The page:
By Martine Jansen
Thailand was the first country I travelled on my own. I wasn’t the first to go there, definitely not the last, and yes, I too had the soundtrack of The Beach on my headphones. Years later, I would go to Canada by myself and, again, I had the images of Sean Penn’s Into the Wild on my mind and the melodies of Eddie Vedder’s tunes in my ears.
There is something exciting about stepping out into the unknown. However, most of us do follow someone else’s footsteps. What is it that drives those attracted to unfamiliar yet already chartered shores? Is it the need for adventure, escape, coming of age? Or, is it just another way of trying to be ‘mindful’?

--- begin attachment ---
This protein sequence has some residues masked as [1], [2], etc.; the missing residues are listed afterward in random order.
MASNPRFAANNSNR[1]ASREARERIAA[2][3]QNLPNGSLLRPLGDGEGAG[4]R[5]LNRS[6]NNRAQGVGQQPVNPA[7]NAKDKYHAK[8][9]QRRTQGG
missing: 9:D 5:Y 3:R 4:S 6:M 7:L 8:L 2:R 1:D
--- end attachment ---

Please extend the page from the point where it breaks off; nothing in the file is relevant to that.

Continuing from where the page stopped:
The right answer is probably not one, or all, of the above. Christopher McCandless, the young man on which the film Into the Wild is based, was himself inspired by Henry David Thoreau’s Walden. Having said that, Thoreau’s Walden can hardly be considered a blueprint for McCandless’s adventure.
Thoreau and McCandless do have a lot in common, though – most notably, they both became an inspiration for inquiring minds all over the world. In my opinion, what caused this is that, though perhaps not unique, both Thoreau’s and McCandless’s story are authentic. In a world where more and more people are looking for attention, it is this authenticity that sets them apart.
You can read the entire essay on Henry David Thoreau’s Walden and Sean Penn’s Into the Wild here.